For almost a decade, the NCAA killed one of the best things about college football—the New Year’s Day bowl games. Sure, we got the Rose Bowl mid-afternoon and the Citrus and Outback Bowls earlier in the day, but we never saw the creme of the crop. We never got to see the best of the best, the games that ultimately decided the national champion.
In fact, we got some real stinkers, teams that didn’t even have winning records.
From 1953 to 2008, no team without a winning record had ever played on New Year’s Day (or Jan. 2 in years when Jan. 1 bowls were moved to avoid NFL Sundays). That happened five times in the past five seasons thanks to appearances with 6-6 records by Florida State, Florida, Ohio State and — gasp — Purdue and UNLV.
At the 2010 Outback Bowl, Auburn became the first team in 62 years to play on New Year’s Day with a losing conference record. Six more teams then did it after Auburn: Northwestern, Texas Tech, Michigan, Florida, Ohio State and Purdue.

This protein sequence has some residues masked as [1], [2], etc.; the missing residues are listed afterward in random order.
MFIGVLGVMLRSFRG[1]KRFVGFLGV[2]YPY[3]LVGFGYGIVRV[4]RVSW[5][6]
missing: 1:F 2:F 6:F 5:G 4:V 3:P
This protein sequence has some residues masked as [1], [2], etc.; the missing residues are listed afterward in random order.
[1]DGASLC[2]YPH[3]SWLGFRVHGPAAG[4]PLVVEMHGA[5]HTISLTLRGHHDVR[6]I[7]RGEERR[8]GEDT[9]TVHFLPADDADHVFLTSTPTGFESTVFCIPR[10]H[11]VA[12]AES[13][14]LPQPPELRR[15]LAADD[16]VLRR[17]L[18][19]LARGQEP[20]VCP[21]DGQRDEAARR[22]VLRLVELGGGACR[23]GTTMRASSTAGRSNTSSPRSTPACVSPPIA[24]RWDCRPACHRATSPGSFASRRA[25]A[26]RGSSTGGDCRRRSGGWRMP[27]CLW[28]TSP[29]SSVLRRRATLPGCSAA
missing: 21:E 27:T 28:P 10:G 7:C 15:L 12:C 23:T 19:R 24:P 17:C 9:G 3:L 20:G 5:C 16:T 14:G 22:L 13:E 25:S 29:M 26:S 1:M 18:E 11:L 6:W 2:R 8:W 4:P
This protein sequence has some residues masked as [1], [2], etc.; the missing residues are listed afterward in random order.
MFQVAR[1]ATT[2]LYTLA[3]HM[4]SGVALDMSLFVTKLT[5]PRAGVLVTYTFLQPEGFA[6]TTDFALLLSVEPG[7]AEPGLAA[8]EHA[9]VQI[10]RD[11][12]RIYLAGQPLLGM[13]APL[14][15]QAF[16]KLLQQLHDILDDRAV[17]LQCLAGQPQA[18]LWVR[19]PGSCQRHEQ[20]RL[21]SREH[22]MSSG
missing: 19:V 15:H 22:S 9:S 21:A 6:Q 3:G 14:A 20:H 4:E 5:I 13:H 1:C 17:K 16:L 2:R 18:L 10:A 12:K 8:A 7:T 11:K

From 2007 to 2013, 13 of the 39 New Year’s Day bowls (33 percent) featured a team without a winning conference record. That happened in just six of the 221 New Year’s Day bowls (3 percent) from 1968 to 2006.
But everything’s changing this year with the college football playoff. Both semifinals will be played on January 1st going forward with the final on January 12th.
Here’s the complete schedule.
Outback Bowl – 12:00PM
Auburn vs. Wisconsin
Cotton Bowl – 12:30PM
Michigan State vs. Baylor
Citrus Bowl – 1:00PM
Missouri vs. Minnesota
Rose Bowl – 5:00pm
Florida State vs. Oregon (semi-final)
Sugar Bowl -8:30PM
Alabama vs. Ohio State (semi-final)
College Football Playoff Final
January 12th – 8:30PM